Update on the latest yoga lawsuit: The fight back (Updated)

The inevitable backlash against YogaGlo’s attempt to patent its style and method of filming yoga classes for online use — which we highlighted here — has begun.

And the group behind the main effort is none other than Yoga Alliance. It has started a petition to have YogaGlo withdraw the patent application:

We call on YogaGlo to live up to its claim of encouraging “more access to yoga, not less,” by withdrawing its patent application. We also encourage our Registered Yoga Teachers and Registered Yoga Schools, and anyone else who supports yoga and/or the appropriate use of the U.S. patent system, to sign this petition asking YogaGlo to withdraw its patent application.

The petition site has some good details from YogaGlo’s patent application. As of this moment it has 4,162 of a desired 10,000 signatures.

I know only tangential things about Yoga Alliance. Mainly, I know that some yoga teachers have felt underwhelmed by its ability to support them via insurance, training, government relations needs, etc. But I think Yoga Alliance has heard those complaints and is trying to be more activist. And this is an example of that.

We’ll see where it goes.

Update (Thursday afternoon California time):

YogaGlo has a response, I guess from Wednesday, to all the hubbub. It reads, in part:

To clarify many of the comments being made and address your questions:

  • We have not sued anyone or filed a lawsuit.
  • We are not trying to patent how classes are taught in studios all over the world.
  • We are not trying to patent how a teacher might film instruction for their students in their own studio or how one might wish to film a DVD.
  • Our patent application deals very specifically with online streaming yoga classes, and in that, it deals with only one of many possible ways to film online streaming yoga classes.
  • So what is the YogaGlo way of filming classes? Our patent application clearly outlines that the “look and feel” of a YogaGlo online streaming class is comprised of the following elements that all must be present in conjunction with one another: position of camera, position of the teacher, position of the mats relative to the camera and the teacher, an open corridor down the middle, the teacher must be facing the camera, the students must be facing the teacher, etc. We are not seeking to patent a camera angle. We are not seeking to patent the placement of a teacher in a room (online, offline, in your private studio, in your public studio). We are seeking to patent this one very particular combination of elements for a single online class.
  • There is more than one way to film and stream an online yoga class. Many wonderful online yoga businesses film their classes differently and are thriving. Many online yoga customers prefer their look to ours. We aren’t trying to patent how they film their classes. We are simply trying to patent our way of filming online classes.

My guess is this isn’t going to go far enough. As the comments here, and other places, suggest, people aren’t buying the “patent our way of filming” argument.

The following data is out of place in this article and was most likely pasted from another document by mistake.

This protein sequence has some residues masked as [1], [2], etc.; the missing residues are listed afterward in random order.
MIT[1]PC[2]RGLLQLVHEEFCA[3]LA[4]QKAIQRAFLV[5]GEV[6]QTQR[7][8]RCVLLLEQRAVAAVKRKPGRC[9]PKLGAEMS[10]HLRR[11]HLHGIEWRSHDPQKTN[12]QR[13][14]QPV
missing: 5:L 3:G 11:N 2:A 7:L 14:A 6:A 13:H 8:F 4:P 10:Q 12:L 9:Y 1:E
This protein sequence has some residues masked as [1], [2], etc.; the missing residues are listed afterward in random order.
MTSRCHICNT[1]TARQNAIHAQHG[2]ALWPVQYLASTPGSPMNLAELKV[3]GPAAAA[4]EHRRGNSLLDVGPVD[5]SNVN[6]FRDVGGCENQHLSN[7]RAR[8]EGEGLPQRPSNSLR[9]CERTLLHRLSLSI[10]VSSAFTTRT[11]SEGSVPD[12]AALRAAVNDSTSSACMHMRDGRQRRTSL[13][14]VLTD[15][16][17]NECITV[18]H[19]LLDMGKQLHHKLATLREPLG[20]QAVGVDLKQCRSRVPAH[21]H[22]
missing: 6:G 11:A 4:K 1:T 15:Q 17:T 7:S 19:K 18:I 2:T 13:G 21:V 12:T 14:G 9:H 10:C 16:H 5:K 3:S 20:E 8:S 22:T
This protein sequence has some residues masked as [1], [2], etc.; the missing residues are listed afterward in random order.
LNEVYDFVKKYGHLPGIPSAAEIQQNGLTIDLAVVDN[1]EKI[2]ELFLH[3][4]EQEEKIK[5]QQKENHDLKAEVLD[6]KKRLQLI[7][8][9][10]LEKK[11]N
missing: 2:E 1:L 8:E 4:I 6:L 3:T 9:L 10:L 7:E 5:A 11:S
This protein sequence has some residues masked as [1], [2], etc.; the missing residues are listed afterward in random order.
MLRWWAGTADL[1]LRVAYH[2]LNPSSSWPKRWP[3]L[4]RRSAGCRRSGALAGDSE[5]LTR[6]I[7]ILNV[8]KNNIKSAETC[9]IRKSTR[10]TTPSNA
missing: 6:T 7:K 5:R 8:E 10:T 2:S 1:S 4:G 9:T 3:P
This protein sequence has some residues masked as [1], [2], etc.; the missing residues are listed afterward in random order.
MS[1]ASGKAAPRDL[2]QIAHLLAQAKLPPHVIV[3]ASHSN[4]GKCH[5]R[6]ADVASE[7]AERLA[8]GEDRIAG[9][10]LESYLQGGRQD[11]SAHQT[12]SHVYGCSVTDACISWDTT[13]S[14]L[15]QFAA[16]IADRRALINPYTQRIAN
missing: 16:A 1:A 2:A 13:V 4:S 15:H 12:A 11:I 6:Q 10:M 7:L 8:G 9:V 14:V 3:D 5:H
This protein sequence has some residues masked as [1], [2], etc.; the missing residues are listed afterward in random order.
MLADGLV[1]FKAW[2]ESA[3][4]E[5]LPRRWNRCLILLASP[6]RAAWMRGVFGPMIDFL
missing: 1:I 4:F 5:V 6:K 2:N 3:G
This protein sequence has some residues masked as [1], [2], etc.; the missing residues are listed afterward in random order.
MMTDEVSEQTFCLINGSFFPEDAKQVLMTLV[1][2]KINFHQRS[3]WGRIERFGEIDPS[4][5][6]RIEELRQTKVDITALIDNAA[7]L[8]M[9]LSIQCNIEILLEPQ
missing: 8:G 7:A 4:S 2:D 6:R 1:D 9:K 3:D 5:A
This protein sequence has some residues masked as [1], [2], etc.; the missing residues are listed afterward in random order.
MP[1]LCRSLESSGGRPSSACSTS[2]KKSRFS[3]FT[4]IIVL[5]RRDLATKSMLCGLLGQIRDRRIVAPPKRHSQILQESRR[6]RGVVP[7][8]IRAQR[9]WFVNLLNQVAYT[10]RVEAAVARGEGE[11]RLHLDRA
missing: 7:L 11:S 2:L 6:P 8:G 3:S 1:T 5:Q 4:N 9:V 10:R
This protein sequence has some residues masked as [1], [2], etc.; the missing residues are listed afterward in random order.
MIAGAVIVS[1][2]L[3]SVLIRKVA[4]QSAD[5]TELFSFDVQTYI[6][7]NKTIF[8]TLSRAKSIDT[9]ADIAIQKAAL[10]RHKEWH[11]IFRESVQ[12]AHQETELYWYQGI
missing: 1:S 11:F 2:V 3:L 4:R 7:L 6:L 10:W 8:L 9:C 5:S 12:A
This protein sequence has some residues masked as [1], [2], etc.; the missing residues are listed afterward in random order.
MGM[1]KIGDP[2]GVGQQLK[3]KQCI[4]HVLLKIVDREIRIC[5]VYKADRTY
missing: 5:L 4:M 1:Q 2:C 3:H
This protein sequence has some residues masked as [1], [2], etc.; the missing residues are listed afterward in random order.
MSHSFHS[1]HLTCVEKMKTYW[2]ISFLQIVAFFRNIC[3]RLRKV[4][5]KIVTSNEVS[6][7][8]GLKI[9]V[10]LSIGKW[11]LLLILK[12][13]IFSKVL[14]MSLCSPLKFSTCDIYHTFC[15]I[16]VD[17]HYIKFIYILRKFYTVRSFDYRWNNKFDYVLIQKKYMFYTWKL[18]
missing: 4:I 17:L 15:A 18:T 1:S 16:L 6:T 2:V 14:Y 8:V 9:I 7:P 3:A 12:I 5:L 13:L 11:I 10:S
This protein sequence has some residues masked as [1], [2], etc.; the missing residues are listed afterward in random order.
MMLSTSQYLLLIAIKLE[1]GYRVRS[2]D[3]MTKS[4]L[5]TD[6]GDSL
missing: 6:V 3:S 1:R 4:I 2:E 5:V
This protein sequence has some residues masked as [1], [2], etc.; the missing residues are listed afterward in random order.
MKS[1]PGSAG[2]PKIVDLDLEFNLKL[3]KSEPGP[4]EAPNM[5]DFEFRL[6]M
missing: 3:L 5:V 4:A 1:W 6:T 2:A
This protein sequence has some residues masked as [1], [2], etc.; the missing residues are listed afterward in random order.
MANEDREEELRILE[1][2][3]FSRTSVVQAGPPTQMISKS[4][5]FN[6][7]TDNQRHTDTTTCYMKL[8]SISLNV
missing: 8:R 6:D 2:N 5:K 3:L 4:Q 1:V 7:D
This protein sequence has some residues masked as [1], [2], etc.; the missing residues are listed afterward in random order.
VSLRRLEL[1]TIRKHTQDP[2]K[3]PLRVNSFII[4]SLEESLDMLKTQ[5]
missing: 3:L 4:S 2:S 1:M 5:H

Posted by Steve

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Two Ashtangis write about their practice and their teachers.

9 thoughts on “Update on the latest yoga lawsuit: The fight back (Updated)”

  1. Signed. It’s basically Bikram 2.0 and it’s stupid. Don’t think it will play well for them… out of 6 people I know who are members of YogaGlo, 5 will cancel their subscription. This whole idea is horrible, but I guess greed got to them. I just don’t understand how any serious yoga teacher could support this any longer. Hope it blows up in their faces.

  2. This is by no means Bikram 2.0. The application (US 2012/0162419) is simply directed to what the applicants believe is an improved method of filming a yoga class. It would not stop anyone from pracitcing yoga, nor from filming yoga classes in other manners. If the approach is novel and non-obvious — Why shouldn’t the applications reap the rewards for their improvement? — same as any other inventor. On the other hand the PTO is likely to decide that the claims are not patentable. — Then no problem for anyone. Moreover, until the patent is issued there is no patent basis for a cease and desist. — Perhaps YogaGlo could base an immediate claim by arguing infringment of trade dress — However, that is a matter of local law and not a patent issue.

  3. Are you kidding me? As if their “camera angel” is anything special. There have been millions of yoga classes on TV or DVD filmed this way, so it wouldn’t be their place to sue for this. And second, seriously? Other yoga sites/studios should be forced by law to film at another camera angle? You can’t patent a camera angle, that’s just insane. It’s like saying you can’t take a picture of the Eiffeltower up front, because I’ve already done that and it’s
    my patent now.

    1. I agree with you here, but all this is distracting noise to go to YogaGlo’s website… Promotion either positive or negative is promotion….

  4. Well — If the camera angle (or other particularities that they are claiming) are in the prior art (i.e. have been done before) then patent will be deemed anticipated and/or non-obvious and claims won’t issue. Hence no problem. Lots of people file patent applications for things really cannot be patented. Typically such applications don’t result in issued patents.
    So . . . . chill.

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